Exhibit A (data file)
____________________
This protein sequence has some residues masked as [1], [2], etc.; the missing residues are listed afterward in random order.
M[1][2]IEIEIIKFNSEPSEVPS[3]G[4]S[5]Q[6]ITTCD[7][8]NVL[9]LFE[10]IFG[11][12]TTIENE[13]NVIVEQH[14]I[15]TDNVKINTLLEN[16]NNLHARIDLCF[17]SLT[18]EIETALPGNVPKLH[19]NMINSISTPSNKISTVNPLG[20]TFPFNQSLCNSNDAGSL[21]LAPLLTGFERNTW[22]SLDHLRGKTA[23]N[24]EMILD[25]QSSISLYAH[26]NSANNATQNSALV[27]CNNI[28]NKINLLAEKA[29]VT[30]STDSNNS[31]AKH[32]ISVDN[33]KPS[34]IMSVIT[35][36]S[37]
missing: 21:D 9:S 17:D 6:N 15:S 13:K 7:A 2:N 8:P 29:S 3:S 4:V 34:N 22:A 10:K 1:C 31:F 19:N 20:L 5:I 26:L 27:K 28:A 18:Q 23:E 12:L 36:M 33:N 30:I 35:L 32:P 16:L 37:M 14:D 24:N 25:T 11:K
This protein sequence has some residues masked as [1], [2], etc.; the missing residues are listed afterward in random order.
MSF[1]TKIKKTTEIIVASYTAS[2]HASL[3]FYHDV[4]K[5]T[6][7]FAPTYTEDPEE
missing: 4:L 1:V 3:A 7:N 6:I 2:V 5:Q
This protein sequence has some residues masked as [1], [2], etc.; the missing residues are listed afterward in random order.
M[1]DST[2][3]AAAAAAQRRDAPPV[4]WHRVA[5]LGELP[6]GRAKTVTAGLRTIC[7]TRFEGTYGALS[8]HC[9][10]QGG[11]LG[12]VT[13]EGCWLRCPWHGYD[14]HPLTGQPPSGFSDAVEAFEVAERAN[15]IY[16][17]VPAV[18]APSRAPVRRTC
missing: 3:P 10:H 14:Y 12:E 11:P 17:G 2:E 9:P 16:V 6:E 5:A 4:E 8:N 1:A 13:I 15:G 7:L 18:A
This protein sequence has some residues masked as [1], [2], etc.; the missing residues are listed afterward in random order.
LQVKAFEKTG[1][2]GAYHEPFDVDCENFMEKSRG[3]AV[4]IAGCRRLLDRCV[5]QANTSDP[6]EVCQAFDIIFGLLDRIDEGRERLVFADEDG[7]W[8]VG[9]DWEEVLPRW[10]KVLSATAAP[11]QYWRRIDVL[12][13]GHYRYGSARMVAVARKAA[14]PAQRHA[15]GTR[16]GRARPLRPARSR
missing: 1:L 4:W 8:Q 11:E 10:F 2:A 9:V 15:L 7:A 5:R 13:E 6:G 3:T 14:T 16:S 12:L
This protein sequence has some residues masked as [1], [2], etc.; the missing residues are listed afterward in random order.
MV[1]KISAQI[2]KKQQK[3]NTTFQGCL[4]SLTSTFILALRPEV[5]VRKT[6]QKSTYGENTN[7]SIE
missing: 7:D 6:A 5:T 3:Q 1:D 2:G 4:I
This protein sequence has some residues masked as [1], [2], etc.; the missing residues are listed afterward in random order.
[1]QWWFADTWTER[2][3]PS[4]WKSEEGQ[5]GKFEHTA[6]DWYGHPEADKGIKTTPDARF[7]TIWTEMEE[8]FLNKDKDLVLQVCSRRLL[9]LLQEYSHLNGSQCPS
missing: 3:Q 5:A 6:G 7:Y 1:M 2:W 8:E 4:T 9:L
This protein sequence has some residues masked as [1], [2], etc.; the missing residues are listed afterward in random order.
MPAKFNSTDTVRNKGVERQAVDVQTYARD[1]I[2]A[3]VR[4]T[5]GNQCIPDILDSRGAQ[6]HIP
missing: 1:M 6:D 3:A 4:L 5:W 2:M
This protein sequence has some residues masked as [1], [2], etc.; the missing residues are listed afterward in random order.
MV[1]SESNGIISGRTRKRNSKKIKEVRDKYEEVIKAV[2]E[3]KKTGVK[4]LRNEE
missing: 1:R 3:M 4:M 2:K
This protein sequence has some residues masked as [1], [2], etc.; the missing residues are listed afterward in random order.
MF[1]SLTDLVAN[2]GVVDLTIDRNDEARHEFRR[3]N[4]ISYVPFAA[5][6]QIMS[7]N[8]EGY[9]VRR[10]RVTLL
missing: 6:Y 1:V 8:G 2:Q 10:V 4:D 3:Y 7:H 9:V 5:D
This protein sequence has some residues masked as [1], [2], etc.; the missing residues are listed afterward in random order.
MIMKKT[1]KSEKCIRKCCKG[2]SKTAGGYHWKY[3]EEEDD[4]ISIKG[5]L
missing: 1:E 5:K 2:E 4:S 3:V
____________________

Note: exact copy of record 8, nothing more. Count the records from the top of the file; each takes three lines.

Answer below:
This protein sequence has some residues masked as [1], [2], etc.; the missing residues are listed afterward in random order.
MV[1]SESNGIISGRTRKRNSKKIKEVRDKYEEVIKAV[2]E[3]KKTGVK[4]LRNEE
missing: 1:R 3:M 4:M 2:K